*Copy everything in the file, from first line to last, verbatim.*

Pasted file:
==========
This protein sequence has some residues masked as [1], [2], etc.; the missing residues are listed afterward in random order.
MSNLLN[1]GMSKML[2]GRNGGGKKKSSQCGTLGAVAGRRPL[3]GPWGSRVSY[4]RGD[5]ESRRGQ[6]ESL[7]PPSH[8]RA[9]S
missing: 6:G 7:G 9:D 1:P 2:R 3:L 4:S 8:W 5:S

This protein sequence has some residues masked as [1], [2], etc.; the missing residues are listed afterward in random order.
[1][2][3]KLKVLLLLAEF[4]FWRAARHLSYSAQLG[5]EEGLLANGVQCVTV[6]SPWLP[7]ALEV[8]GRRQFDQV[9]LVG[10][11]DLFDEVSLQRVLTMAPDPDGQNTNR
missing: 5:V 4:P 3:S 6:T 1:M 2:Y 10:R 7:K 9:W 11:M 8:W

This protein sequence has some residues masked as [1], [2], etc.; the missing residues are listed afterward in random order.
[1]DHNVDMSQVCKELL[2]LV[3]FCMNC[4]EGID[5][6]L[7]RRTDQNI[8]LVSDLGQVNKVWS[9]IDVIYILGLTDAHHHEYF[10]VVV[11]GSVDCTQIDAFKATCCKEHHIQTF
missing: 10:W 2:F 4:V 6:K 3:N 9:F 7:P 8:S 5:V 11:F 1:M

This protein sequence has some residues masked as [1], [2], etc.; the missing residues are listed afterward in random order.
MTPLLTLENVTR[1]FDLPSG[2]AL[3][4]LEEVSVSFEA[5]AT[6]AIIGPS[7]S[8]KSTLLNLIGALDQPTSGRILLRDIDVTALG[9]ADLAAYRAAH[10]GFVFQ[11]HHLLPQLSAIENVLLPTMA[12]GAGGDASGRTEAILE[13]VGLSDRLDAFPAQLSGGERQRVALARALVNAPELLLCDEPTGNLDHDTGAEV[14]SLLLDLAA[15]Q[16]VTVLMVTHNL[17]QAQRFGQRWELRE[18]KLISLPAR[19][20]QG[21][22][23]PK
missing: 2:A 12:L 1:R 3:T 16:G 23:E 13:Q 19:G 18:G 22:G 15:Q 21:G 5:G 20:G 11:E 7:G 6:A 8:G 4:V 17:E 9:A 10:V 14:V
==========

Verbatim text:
This protein sequence has some residues masked as [1], [2], etc.; the missing residues are listed afterward in random order.
MSNLLN[1]GMSKML[2]GRNGGGKKKSSQCGTLGAVAGRRPL[3]GPWGSRVSY[4]RGD[5]ESRRGQ[6]ESL[7]PPSH[8]RA[9]S
missing: 6:G 7:G 9:D 1:P 2:R 3:L 4:S 8:W 5:S

This protein sequence has some residues masked as [1], [2], etc.; the missing residues are listed afterward in random order.
[1][2][3]KLKVLLLLAEF[4]FWRAARHLSYSAQLG[5]EEGLLANGVQCVTV[6]SPWLP[7]ALEV[8]GRRQFDQV[9]LVG[10][11]DLFDEVSLQRVLTMAPDPDGQNTNR
missing: 5:V 4:P 3:S 6:T 1:M 2:Y 10:R 7:K 9:W 11:M 8:W

This protein sequence has some residues masked as [1], [2], etc.; the missing residues are listed afterward in random order.
[1]DHNVDMSQVCKELL[2]LV[3]FCMNC[4]EGID[5][6]L[7]RRTDQNI[8]LVSDLGQVNKVWS[9]IDVIYILGLTDAHHHEYF[10]VVV[11]GSVDCTQIDAFKATCCKEHHIQTF
missing: 10:W 2:F 4:V 6:K 3:N 9:F 7:P 8:S 5:V 11:F 1:M

This protein sequence has some residues masked as [1], [2], etc.; the missing residues are listed afterward in random order.
MTPLLTLENVTR[1]FDLPSG[2]AL[3][4]LEEVSVSFEA[5]AT[6]AIIGPS[7]S[8]KSTLLNLIGALDQPTSGRILLRDIDVTALG[9]ADLAAYRAAH[10]GFVFQ[11]HHLLPQLSAIENVLLPTMA[12]GAGGDASGRTEAILE[13]VGLSDRLDAFPAQLSGGERQRVALARALVNAPELLLCDEPTGNLDHDTGAEV[14]SLLLDLAA[15]Q[16]VTVLMVTHNL[17]QAQRFGQRWELRE[18]KLISLPAR[19][20]QG[21][22][23]PK
missing: 2:A 12:L 1:R 3:T 16:G 23:E 13:Q 19:G 18:G 22:G 15:Q 21:G 5:G 20:G 11:E 7:G 6:A 8:G 4:V 17:E 9:A 10:V 14:V